‘Jigsaw’ is a puzzle not worth solving

As of Nov. 12, “Jigsaw” has made $64 million worldwide against a budget of $10 million. (Courtesy of Lionsgate)

Eric Smith
Connector Contributor

After “Saw 3D: The Final Chapter,” the production companies Twisted Pictures and Lionsgate decided to bring back the franchise despite the last film being titled “The Final Chapter.”

Like every other “Saw” film, a group of sinful individuals are trapped in a torture house and must “play the game” to proceed to the next room where more torture and death awaits. The movie is blandly divided into two halves: the torture house and the investigation behind the random bodies appearing in the streets. The two halves of the movie do not mesh well, and it seems as though the audience is watching two different films simultaneously. One is a violent gore fest where all the fun in the movie seems to be. The other is an investigation with bland characters that the audience is supposed to care about. This part feels like a CW crime series that is attempting to be part of a horror flick.

Supposedly Jigsaw (the evil man behind all the messiness) is taking the dead bodies from the torture house and displaying them for others to see, because why not? The investigators and the morticians each do their thing and all signs seem to point to Jigsaw, who has been supposedly dead for 10 years. It is a pretty simple plot without much confusion, although there are plenty of plot holes that do not seem to be answered, and it is hard not to dwell on them for the entire runtime.

The first hour is rough to get through, but it does not compare to the ridiculous and infuriating ending. Without spoiling anything, the film takes a 180 and gives the audience a supposed “twist” that is designed to “blow our minds.” It does anything but that, and leaves viewers scratching their heads in confusion and anger.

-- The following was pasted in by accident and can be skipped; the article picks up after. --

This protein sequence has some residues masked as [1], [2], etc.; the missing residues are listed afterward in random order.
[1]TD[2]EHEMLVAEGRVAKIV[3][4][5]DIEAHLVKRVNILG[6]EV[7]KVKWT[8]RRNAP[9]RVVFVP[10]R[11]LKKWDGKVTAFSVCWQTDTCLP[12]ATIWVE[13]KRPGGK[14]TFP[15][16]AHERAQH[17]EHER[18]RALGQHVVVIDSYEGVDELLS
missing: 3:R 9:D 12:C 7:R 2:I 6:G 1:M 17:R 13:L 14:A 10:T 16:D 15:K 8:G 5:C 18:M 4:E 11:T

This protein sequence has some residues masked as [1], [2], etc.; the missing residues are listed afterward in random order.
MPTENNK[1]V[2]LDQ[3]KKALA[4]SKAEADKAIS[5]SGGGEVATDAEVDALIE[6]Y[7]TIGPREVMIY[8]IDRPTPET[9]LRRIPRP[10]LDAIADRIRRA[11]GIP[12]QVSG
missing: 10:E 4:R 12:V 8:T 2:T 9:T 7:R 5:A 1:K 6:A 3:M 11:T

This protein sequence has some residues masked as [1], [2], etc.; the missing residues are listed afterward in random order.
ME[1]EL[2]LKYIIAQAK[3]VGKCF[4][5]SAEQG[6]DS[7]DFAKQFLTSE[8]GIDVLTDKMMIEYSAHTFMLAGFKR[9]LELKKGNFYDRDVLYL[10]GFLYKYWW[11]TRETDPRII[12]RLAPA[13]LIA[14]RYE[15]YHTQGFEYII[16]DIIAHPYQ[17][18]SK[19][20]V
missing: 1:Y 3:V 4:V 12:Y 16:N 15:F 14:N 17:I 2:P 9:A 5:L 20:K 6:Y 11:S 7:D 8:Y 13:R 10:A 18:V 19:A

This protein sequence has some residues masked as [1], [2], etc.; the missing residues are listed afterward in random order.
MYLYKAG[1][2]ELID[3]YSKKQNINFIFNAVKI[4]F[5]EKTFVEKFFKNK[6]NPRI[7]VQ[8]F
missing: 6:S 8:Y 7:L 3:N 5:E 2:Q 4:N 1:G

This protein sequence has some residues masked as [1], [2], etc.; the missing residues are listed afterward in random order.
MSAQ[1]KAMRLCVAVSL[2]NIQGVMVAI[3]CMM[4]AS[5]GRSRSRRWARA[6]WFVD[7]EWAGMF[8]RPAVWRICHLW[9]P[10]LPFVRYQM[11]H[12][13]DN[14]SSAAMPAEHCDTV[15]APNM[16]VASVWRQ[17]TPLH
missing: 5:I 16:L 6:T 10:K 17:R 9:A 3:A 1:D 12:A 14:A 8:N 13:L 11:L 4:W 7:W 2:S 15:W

The characters themselves are not interesting on either side. The investigators have bland personalities, and one is supposed to seem like he is the bad guy because he says stereotypical bad guy stuff. The poor souls in the torture house can be irritating with their decisions (although they need to act stupid since it is a horror movie after all), and annoying due to their personalities. Although the performances are not much to be excited about, they do not ruin the fun of watching people get their legs torn off.

While the plot is contrived and messy, it still has plenty of fun and watchable scenes. The torture devices and bloody deaths can be entertaining if one is into that. They may not be as unique and original as the traps in the other movies, but they seem to be the part of “Jigsaw” that makes it somewhat watchable. However, with the incoherent moods, mundane performances, plot holes and a fundamentally broken ending, this film can be missed without any regret.

Grade: D-

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